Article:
Silver Member
Username: Hawk

Post Number: 145
Registered: 12-2003
ssk:

I hope I can answer all of your questions--this format makes it hard to track posts sometimes.

1. No, NAD 753 is a 6.1 receiver, but you can add an outboard amp to make it a 7.1, but I am afraid that will throw you beyond your budget. However, there is one way to make one work and stay within your price range. However, it has occurred to me that you make a great system for your KEFs by getting an NAD 743 for $560 from Kiefs and add a B&K 55.2 outboard amp ($350, also from Kiefs) to drive two channels, using the pre-outs on the 743. It is designed to allow you to add an amp in this fashion to do 7.1, and it would be a wonderful system, IMO. The B&K is a wonderful amp, as is the NAD receiver.

2. Alternatively, you can hunt around for a new Marantz 7400, which I belive is 7.1. MSRP is $999, I think, but you might be able to swing a deal with a dealer to get it into your price range. Marantz sounds very good and would be another good choice for the KEFs, but it is not quite as dynamic sounding as the NAD receivers. A very nice sounding receiver, nevertheless, and not to be dismissed.

3. Neither receiver has noticeable distortion, much less high distortion. Do you remember what twice nothing is? Right--nothing. The way distortion is measured, it is so low that it cannot be heard by anyone I know, short of clipping the amp, so I would not get hung up with the distortion number. Unfortunately, audio engineers have not yet come up with a measurement of what sounds really good. We dance around it with measurements for Total Harmonic Distortion (THD) and Transient Intermodulation Distortion (TIM), etc, but none of these really describes what an amp really sounds like. If you spend a lot of time listening to different components, particularly receivers, you will hear real differences in the sound they produce. Some will sound very good and others will sound like the systems in elevators (very un-engaging). You need to find the receiver that has the type of sound that you really enjoy and want to turn on every chance you get. For me, that is an NAD. I really like the sound as I find it is more realistic and engaging than any other. For other people, such as elitefan, it is the Pioneer Elite. Other people who listen critically have other receivers that they like better, such as H/K or Rotel (were it not for the NAD, I would get a Marantz, which I like very much). So, you should try them out, if posssible, to find what sound you like. We know the Denon is not it, but there are several brands that are very good. I would be surprised if you like the Yamaha, however, since you don't like the sound of your Denon (the 1400 and 2400 sound a lot like Denon). I would say the biggest constraint is the need for 7.1 for your budget. To get 7.1 with high quality sound at $900 or less, is a tough one, IMO.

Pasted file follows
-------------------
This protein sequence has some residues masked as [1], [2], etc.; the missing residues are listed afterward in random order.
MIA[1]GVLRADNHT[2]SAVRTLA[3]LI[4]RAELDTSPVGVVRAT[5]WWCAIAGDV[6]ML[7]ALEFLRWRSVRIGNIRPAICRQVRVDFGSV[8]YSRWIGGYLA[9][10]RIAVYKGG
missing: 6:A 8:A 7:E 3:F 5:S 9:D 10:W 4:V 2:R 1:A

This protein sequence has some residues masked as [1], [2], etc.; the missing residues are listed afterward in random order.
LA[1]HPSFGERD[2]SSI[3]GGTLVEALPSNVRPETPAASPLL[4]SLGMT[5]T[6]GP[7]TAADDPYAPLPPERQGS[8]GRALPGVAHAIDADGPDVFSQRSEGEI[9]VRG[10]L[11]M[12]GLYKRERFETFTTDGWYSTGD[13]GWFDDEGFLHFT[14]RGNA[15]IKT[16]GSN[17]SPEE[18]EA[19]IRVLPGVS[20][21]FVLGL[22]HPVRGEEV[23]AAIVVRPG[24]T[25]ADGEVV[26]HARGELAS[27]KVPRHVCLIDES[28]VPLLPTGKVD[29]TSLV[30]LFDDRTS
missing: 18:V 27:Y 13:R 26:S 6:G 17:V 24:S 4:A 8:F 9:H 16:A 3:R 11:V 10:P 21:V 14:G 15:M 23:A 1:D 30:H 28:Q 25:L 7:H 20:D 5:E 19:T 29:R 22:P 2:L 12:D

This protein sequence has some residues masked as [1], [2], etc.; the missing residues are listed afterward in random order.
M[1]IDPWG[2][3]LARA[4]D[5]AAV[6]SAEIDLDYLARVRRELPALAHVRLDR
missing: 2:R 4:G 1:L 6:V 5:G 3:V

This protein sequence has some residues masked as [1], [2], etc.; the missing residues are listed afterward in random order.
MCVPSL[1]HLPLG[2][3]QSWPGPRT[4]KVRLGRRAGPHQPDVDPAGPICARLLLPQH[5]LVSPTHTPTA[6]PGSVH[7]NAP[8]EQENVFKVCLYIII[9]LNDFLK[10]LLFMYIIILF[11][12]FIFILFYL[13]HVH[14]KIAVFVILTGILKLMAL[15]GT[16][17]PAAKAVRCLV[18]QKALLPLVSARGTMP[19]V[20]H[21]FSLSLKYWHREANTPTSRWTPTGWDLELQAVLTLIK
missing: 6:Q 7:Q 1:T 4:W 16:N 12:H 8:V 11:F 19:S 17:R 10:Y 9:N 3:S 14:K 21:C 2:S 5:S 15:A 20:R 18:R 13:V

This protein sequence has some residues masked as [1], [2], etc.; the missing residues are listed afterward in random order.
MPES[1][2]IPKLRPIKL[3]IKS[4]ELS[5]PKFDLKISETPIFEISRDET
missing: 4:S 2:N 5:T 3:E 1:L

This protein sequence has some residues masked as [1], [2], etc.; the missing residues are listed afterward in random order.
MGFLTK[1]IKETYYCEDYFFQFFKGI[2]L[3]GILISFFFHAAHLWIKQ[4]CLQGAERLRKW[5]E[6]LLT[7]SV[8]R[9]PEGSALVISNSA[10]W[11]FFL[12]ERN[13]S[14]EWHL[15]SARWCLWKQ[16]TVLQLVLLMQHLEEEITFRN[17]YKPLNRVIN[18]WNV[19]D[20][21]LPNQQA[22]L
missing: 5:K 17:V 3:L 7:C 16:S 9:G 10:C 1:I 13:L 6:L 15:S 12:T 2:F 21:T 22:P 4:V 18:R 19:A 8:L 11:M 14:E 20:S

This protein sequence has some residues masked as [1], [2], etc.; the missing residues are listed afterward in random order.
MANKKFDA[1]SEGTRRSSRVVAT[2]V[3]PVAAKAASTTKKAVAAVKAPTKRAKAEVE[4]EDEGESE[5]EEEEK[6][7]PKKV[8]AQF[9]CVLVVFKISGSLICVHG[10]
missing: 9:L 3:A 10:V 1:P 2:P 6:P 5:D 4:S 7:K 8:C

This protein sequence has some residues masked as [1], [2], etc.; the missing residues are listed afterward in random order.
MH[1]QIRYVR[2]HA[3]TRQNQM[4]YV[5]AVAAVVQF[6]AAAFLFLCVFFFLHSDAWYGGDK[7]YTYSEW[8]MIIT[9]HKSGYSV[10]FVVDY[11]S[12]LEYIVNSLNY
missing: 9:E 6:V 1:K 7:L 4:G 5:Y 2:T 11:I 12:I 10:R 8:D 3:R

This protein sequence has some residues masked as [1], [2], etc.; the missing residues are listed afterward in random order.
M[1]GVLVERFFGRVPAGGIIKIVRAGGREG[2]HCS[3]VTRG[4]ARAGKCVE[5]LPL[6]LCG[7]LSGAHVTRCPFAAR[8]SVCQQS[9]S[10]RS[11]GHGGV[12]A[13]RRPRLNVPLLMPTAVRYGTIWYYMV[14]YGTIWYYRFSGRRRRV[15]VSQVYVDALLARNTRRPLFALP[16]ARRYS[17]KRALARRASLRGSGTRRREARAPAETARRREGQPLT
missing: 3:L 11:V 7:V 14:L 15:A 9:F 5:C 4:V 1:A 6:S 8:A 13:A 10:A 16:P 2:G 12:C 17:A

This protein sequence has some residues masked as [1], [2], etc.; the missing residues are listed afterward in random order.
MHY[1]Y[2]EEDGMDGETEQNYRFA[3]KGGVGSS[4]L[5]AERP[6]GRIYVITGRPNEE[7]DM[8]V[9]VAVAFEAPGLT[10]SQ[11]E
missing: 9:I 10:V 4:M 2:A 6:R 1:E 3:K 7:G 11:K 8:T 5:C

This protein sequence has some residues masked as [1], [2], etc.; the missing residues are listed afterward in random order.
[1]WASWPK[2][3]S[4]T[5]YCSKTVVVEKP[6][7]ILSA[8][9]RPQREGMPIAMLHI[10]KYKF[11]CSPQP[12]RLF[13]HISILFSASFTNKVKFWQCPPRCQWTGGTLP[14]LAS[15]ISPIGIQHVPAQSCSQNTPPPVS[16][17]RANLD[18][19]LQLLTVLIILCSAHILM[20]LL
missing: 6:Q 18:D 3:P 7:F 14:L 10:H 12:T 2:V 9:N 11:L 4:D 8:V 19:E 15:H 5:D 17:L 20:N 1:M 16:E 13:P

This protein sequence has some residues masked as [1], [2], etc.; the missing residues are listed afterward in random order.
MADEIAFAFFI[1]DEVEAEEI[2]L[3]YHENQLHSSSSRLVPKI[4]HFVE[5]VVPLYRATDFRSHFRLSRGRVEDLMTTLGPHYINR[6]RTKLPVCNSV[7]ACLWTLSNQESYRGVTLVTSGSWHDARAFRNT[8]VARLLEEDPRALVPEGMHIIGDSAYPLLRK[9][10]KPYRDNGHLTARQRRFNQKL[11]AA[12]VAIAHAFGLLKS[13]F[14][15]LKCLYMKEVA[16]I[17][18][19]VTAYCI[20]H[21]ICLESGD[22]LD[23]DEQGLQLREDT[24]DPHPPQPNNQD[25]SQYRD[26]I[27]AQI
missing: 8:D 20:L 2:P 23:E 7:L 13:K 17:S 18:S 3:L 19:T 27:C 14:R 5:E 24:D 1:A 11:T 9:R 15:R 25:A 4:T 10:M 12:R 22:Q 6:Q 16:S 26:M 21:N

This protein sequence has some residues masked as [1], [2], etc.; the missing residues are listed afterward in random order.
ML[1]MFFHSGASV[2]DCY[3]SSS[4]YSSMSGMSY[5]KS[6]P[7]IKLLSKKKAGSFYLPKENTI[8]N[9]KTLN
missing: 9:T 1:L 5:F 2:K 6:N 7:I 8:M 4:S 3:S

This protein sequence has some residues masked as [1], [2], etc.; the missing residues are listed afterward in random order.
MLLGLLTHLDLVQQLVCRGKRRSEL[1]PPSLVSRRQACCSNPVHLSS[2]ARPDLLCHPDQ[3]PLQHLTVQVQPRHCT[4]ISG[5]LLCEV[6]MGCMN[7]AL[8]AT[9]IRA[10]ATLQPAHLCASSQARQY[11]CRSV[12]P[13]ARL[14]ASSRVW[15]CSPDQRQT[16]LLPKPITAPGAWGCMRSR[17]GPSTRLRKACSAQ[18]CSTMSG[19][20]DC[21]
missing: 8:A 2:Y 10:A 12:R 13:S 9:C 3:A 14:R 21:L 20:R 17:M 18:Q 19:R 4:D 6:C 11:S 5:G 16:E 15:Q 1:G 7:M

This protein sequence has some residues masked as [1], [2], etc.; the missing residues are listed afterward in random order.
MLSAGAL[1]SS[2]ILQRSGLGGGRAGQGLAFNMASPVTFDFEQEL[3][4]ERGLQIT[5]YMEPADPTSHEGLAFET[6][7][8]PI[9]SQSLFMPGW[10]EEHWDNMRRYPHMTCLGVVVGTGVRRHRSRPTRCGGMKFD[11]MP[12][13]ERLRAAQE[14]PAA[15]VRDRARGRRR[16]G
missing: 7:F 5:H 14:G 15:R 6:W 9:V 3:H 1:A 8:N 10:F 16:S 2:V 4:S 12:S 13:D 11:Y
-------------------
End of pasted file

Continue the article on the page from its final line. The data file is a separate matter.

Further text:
4. Today, the only number I have seen that matters is power at clipping. When a receiver promises 100 wpc and delivers only about 30 wpc, the listener knows that there is something wrong and he/she will fail to enjoy it. But beyond power, I think it is merely a question of whether you really enjoy the sound, and that is very subjective.